Sunday, May 29, 2011

On Memorial Day We Remember

On Monday, April 14, 1969 at 5:00 PM EST (1544Z), a Navy EC-121M reconnaissance aircraft (PR-21/BuNo 135749) of Fleet Air Reconnaissance Squadron One (VQ-1) with a crew of 31, took off from Atsugi Naval Air Station, Japan on a routine Beggar Shadow SIGINT collection mission over the Sea of Japan. The EC-121M had been directed to proceed to a point off the Musu Peninsula, where the aircraft was to orbit for several hours along a 120-mile long track, then land at Osan Air Base in South Korea.

This route had been flown by VQ-1 EC-121Ms for two years without incident, and the mission had been graded as being "minimal risk." Six hours after takeoff, the crew of the EC-121M transmitted a routine radio-teletype activity report at 11:00 PM EST, then disappeared off USAF radar screens at 11:50 PM EST, 90 miles southeast of the North Korean port of Chongjin. Air Force radars and USAFSS COMINT intercept operators in Korea had detected two NKAF MiGs flying towards the unarmed EC-121 prior the plane's disappearance. The USAFSS listening post at Osan attempted to warn the aircraft's commander by transmitting a mission abort signal at 11:46 PM EST. But the MiGs caught up with the slow flying aircraft as it turned for home 90 miles southeast of the North Korean port city of Chongjin.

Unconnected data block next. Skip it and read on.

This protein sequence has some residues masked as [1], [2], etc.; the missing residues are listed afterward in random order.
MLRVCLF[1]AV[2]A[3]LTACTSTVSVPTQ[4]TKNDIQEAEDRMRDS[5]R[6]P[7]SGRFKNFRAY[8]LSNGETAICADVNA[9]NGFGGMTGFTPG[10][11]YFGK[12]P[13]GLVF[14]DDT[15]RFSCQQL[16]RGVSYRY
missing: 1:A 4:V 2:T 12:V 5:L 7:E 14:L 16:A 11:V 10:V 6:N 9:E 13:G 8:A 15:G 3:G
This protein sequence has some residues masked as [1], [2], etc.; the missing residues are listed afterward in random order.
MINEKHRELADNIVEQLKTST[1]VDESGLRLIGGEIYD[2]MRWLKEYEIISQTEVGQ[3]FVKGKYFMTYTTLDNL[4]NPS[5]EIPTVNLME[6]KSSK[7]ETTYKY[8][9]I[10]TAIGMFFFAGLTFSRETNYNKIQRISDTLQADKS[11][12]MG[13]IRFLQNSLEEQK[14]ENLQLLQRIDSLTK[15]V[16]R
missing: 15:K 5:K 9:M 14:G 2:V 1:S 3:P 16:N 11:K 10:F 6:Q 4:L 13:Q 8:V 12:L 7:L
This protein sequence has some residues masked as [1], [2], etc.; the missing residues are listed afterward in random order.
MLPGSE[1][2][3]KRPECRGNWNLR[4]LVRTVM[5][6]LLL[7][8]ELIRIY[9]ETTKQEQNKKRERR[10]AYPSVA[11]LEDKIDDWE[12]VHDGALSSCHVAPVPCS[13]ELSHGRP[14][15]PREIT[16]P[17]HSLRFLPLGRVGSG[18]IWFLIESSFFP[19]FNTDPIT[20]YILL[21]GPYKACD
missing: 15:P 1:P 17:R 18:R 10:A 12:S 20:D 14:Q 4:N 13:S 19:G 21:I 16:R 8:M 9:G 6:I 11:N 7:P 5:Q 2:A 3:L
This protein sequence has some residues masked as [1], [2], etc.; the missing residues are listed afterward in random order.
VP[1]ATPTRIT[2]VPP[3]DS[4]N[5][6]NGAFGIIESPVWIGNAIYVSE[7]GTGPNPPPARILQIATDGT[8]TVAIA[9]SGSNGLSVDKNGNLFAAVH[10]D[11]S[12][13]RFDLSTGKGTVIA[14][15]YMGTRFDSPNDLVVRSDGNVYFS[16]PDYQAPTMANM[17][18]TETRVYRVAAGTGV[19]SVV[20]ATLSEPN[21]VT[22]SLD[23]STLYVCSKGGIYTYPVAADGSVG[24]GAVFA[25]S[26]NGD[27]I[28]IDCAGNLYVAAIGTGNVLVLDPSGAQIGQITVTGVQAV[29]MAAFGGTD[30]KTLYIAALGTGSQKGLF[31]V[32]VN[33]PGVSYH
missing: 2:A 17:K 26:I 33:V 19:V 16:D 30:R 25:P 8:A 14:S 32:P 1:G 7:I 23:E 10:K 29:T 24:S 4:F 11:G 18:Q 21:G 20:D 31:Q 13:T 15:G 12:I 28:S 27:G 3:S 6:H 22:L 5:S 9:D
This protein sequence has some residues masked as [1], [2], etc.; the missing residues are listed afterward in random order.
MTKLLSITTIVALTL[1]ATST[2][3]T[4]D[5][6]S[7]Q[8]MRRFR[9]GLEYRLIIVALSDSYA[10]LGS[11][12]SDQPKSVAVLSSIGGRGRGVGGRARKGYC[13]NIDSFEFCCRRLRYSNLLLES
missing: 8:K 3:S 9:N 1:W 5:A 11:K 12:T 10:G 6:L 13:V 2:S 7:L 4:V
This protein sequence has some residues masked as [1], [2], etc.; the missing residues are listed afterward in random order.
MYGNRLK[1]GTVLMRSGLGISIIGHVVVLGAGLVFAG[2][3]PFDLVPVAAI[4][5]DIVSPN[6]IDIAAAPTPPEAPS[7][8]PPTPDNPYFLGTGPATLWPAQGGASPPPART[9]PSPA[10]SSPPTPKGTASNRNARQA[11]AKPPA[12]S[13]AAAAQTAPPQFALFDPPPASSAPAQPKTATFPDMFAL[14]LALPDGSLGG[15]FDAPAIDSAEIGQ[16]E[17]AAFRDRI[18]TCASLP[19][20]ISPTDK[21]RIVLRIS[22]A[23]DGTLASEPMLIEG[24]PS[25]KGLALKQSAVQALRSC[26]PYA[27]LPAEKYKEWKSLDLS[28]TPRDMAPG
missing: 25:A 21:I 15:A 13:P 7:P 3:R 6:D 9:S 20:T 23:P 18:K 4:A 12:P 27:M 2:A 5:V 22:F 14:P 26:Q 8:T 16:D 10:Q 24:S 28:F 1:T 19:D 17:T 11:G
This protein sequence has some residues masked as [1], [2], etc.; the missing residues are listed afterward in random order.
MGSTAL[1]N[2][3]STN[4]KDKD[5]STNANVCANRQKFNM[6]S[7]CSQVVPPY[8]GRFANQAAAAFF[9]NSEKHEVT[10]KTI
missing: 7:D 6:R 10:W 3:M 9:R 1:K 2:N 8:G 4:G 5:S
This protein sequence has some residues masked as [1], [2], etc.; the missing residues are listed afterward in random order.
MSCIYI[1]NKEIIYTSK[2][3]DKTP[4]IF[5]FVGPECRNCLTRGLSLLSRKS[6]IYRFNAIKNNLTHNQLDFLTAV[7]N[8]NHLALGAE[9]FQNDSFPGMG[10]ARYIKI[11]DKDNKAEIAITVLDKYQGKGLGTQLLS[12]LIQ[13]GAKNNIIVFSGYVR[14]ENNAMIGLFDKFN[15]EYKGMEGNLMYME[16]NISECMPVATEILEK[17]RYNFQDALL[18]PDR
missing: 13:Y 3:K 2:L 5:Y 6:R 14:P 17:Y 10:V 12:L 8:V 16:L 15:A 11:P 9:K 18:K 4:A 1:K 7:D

The MiGs shot the EC-121 down at 11:47 PM EST. All 31 crewmembers were killed, including nine NAVSECGRU cryptologists. They were

CT3 Gary R. Ducharme, USN
CT3 John A. Miller, USN
CTI John H. Potts, USN
CTC Frederick A. Randall, USN
CTC Richard E. Smith, USN
CT3 Philip D. Sundby, USN
LT Robert F. Taylor, USN
CT2 Stephen J. Tesmer, USN
SSgt Hugh M. Lynch, USMC


For a full list of Naval Cryptologists lost in action since the end of World War II, see my Memorial Day post from 2009.

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